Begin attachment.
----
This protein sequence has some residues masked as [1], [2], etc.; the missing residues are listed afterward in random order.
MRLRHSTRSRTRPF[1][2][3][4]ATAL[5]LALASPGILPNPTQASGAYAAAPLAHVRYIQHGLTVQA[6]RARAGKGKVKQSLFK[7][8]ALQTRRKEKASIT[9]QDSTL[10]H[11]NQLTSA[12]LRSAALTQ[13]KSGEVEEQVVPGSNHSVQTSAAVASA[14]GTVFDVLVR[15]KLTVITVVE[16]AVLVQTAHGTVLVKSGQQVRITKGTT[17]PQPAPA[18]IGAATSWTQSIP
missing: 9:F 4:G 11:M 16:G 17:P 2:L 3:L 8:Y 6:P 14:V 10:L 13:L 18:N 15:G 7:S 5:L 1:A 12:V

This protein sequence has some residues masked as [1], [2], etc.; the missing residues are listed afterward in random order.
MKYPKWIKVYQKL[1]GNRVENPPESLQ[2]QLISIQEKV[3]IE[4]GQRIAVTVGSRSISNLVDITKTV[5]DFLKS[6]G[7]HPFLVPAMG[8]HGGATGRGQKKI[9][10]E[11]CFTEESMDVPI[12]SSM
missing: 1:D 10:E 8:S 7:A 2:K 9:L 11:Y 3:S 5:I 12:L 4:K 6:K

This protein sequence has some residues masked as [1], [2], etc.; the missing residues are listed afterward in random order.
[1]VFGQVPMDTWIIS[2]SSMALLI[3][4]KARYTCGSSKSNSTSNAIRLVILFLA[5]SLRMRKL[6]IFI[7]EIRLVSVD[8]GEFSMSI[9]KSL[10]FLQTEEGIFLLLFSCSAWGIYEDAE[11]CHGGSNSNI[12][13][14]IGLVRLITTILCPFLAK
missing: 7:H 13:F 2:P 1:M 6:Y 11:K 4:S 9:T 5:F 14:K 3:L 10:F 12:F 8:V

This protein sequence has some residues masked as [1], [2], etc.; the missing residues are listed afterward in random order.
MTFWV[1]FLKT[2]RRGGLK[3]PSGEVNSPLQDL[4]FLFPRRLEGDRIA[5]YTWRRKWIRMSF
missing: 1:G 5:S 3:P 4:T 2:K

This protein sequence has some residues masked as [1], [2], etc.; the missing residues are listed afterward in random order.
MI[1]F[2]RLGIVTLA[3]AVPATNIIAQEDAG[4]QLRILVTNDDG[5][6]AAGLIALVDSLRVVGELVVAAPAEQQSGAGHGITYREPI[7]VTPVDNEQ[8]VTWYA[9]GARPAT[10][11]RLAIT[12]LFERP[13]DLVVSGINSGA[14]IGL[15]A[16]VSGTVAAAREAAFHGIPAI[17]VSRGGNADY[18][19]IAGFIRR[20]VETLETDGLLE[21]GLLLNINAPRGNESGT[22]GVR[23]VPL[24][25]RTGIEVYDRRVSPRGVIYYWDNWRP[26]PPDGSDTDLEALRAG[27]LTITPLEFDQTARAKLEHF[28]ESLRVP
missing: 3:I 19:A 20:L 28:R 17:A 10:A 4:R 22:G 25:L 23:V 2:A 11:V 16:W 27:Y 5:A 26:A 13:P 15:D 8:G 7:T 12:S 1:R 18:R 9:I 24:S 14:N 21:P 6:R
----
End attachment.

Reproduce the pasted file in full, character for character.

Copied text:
This protein sequence has some residues masked as [1], [2], etc.; the missing residues are listed afterward in random order.
MRLRHSTRSRTRPF[1][2][3][4]ATAL[5]LALASPGILPNPTQASGAYAAAPLAHVRYIQHGLTVQA[6]RARAGKGKVKQSLFK[7][8]ALQTRRKEKASIT[9]QDSTL[10]H[11]NQLTSA[12]LRSAALTQ[13]KSGEVEEQVVPGSNHSVQTSAAVASA[14]GTVFDVLVR[15]KLTVITVVE[16]AVLVQTAHGTVLVKSGQQVRITKGTT[17]PQPAPA[18]IGAATSWTQSIP
missing: 9:F 4:G 11:M 16:G 17:P 2:L 3:L 8:Y 6:P 14:V 10:L 13:L 18:N 15:G 7:S 5:L 1:A 12:V

This protein sequence has some residues masked as [1], [2], etc.; the missing residues are listed afterward in random order.
MKYPKWIKVYQKL[1]GNRVENPPESLQ[2]QLISIQEKV[3]IE[4]GQRIAVTVGSRSISNLVDITKTV[5]DFLKS[6]G[7]HPFLVPAMG[8]HGGATGRGQKKI[9][10]E[11]CFTEESMDVPI[12]SSM
missing: 1:D 10:E 8:S 7:A 2:K 9:L 11:Y 3:S 5:I 12:L 4:K 6:K

This protein sequence has some residues masked as [1], [2], etc.; the missing residues are listed afterward in random order.
[1]VFGQVPMDTWIIS[2]SSMALLI[3][4]KARYTCGSSKSNSTSNAIRLVILFLA[5]SLRMRKL[6]IFI[7]EIRLVSVD[8]GEFSMSI[9]KSL[10]FLQTEEGIFLLLFSCSAWGIYEDAE[11]CHGGSNSNI[12][13][14]IGLVRLITTILCPFLAK
missing: 7:H 13:F 2:P 1:M 6:Y 11:K 4:S 9:T 5:F 14:K 3:L 10:F 12:F 8:V

This protein sequence has some residues masked as [1], [2], etc.; the missing residues are listed afterward in random order.
MTFWV[1]FLKT[2]RRGGLK[3]PSGEVNSPLQDL[4]FLFPRRLEGDRIA[5]YTWRRKWIRMSF
missing: 1:G 5:S 3:P 4:T 2:K

This protein sequence has some residues masked as [1], [2], etc.; the missing residues are listed afterward in random order.
MI[1]F[2]RLGIVTLA[3]AVPATNIIAQEDAG[4]QLRILVTNDDG[5][6]AAGLIALVDSLRVVGELVVAAPAEQQSGAGHGITYREPI[7]VTPVDNEQ[8]VTWYA[9]GARPAT[10][11]RLAIT[12]LFERP[13]DLVVSGINSGA[14]IGL[15]A[16]VSGTVAAAREAAFHGIPAI[17]VSRGGNADY[18][19]IAGFIRR[20]VETLETDGLLE[21]GLLLNINAPRGNESGT[22]GVR[23]VPL[24][25]RTGIEVYDRRVSPRGVIYYWDNWRP[26]PPDGSDTDLEALRAG[27]LTITPLEFDQTARAKLEHF[28]ESLRVP
missing: 3:I 19:A 20:L 28:R 17:A 10:A 4:R 22:G 25:L 23:V 2:A 11:V 16:W 27:Y 5:A 26:A 13:P 15:D 8:G 7:T 12:S 1:R 18:R 9:I 24:S 14:N 21:P 6:R